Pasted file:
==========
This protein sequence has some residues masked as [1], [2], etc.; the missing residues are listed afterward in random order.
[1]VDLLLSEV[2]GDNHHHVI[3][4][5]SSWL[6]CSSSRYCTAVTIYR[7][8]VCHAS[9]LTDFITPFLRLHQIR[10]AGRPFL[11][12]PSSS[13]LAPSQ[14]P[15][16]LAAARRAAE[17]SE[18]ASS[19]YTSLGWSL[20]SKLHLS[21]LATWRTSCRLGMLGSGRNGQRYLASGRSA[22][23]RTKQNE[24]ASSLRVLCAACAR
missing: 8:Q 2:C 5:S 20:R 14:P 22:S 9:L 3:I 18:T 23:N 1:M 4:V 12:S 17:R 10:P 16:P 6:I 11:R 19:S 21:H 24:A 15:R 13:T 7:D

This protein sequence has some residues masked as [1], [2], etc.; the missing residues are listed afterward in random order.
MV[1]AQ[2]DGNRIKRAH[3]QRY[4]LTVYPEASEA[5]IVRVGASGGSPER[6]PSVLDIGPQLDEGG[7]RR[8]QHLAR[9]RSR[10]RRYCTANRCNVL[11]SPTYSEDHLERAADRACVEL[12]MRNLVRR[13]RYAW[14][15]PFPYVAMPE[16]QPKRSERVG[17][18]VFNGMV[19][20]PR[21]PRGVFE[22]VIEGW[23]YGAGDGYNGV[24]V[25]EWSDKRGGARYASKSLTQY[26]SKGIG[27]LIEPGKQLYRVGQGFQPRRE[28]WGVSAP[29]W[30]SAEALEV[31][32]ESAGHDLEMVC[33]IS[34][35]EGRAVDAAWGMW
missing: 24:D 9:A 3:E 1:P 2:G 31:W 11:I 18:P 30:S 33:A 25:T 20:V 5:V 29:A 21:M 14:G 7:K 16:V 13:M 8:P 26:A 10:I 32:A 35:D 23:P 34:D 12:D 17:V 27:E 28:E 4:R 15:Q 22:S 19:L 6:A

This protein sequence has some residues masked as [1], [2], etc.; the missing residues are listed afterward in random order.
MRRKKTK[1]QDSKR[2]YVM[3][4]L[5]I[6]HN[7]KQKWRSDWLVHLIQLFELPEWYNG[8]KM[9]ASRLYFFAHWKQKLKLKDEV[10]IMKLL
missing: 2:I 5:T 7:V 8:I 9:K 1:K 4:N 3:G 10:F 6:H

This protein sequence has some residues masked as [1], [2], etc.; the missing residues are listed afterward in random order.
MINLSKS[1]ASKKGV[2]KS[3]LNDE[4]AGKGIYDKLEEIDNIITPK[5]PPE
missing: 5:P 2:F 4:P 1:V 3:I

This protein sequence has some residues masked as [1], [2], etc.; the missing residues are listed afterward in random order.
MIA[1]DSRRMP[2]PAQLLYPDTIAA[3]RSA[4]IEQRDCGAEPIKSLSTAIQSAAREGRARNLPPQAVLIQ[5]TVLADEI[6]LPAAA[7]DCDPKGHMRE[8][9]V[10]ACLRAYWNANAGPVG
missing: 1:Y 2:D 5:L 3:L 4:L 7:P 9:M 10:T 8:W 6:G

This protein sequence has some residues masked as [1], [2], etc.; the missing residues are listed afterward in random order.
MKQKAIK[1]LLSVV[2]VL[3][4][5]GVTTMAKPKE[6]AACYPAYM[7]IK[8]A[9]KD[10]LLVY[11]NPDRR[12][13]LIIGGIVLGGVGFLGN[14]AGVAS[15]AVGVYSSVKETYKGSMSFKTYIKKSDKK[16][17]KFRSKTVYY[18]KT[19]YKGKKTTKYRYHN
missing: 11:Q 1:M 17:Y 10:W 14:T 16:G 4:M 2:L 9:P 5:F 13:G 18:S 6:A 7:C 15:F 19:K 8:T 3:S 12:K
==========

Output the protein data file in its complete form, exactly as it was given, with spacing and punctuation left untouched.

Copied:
This protein sequence has some residues masked as [1], [2], etc.; the missing residues are listed afterward in random order.
[1]VDLLLSEV[2]GDNHHHVI[3][4][5]SSWL[6]CSSSRYCTAVTIYR[7][8]VCHAS[9]LTDFITPFLRLHQIR[10]AGRPFL[11][12]PSSS[13]LAPSQ[14]P[15][16]LAAARRAAE[17]SE[18]ASS[19]YTSLGWSL[20]SKLHLS[21]LATWRTSCRLGMLGSGRNGQRYLASGRSA[22][23]RTKQNE[24]ASSLRVLCAACAR
missing: 8:Q 2:C 5:S 20:R 14:P 22:S 9:L 3:I 18:T 23:N 1:M 4:V 12:S 17:R 10:P 16:P 6:I 11:R 19:S 21:H 24:A 15:R 13:T 7:D

This protein sequence has some residues masked as [1], [2], etc.; the missing residues are listed afterward in random order.
MV[1]AQ[2]DGNRIKRAH[3]QRY[4]LTVYPEASEA[5]IVRVGASGGSPER[6]PSVLDIGPQLDEGG[7]RR[8]QHLAR[9]RSR[10]RRYCTANRCNVL[11]SPTYSEDHLERAADRACVEL[12]MRNLVRR[13]RYAW[14][15]PFPYVAMPE[16]QPKRSERVG[17][18]VFNGMV[19][20]PR[21]PRGVFE[22]VIEGW[23]YGAGDGYNGV[24]V[25]EWSDKRGGARYASKSLTQY[26]SKGIG[27]LIEPGKQLYRVGQGFQPRRE[28]WGVSAP[29]W[30]SAEALEV[31][32]ESAGHDLEMVC[33]IS[34][35]EGRAVDAAWGMW
missing: 24:D 9:A 3:E 1:P 2:G 31:W 11:I 18:P 30:S 33:A 25:T 20:V 5:V 29:A 21:M 14:G 7:K 16:V 13:M 8:P 26:A 10:I 32:A 35:D 23:P 34:D 12:D 17:V 27:E 28:E 4:R 15:Q 22:S 19:L 6:A

This protein sequence has some residues masked as [1], [2], etc.; the missing residues are listed afterward in random order.
MRRKKTK[1]QDSKR[2]YVM[3][4]L[5]I[6]HN[7]KQKWRSDWLVHLIQLFELPEWYNG[8]KM[9]ASRLYFFAHWKQKLKLKDEV[10]IMKLL
missing: 2:I 5:T 7:V 8:I 9:K 1:K 4:N 3:G 10:F 6:H

This protein sequence has some residues masked as [1], [2], etc.; the missing residues are listed afterward in random order.
MINLSKS[1]ASKKGV[2]KS[3]LNDE[4]AGKGIYDKLEEIDNIITPK[5]PPE
missing: 5:P 2:F 4:P 1:V 3:I

This protein sequence has some residues masked as [1], [2], etc.; the missing residues are listed afterward in random order.
MIA[1]DSRRMP[2]PAQLLYPDTIAA[3]RSA[4]IEQRDCGAEPIKSLSTAIQSAAREGRARNLPPQAVLIQ[5]TVLADEI[6]LPAAA[7]DCDPKGHMRE[8][9]V[10]ACLRAYWNANAGPVG
missing: 1:Y 2:D 5:L 3:L 4:L 7:P 9:M 10:T 8:W 6:G

This protein sequence has some residues masked as [1], [2], etc.; the missing residues are listed afterward in random order.
MKQKAIK[1]LLSVV[2]VL[3][4][5]GVTTMAKPKE[6]AACYPAYM[7]IK[8]A[9]KD[10]LLVY[11]NPDRR[12][13]LIIGGIVLGGVGFLGN[14]AGVAS[15]AVGVYSSVKETYKGSMSFKTYIKKSDKK[16][17]KFRSKTVYY[18]KT[19]YKGKKTTKYRYHN
missing: 11:Q 1:M 17:Y 10:W 14:T 16:G 4:M 2:L 9:P 5:F 13:G 18:S 6:A 7:C 15:F 19:K 8:T 3:S 12:K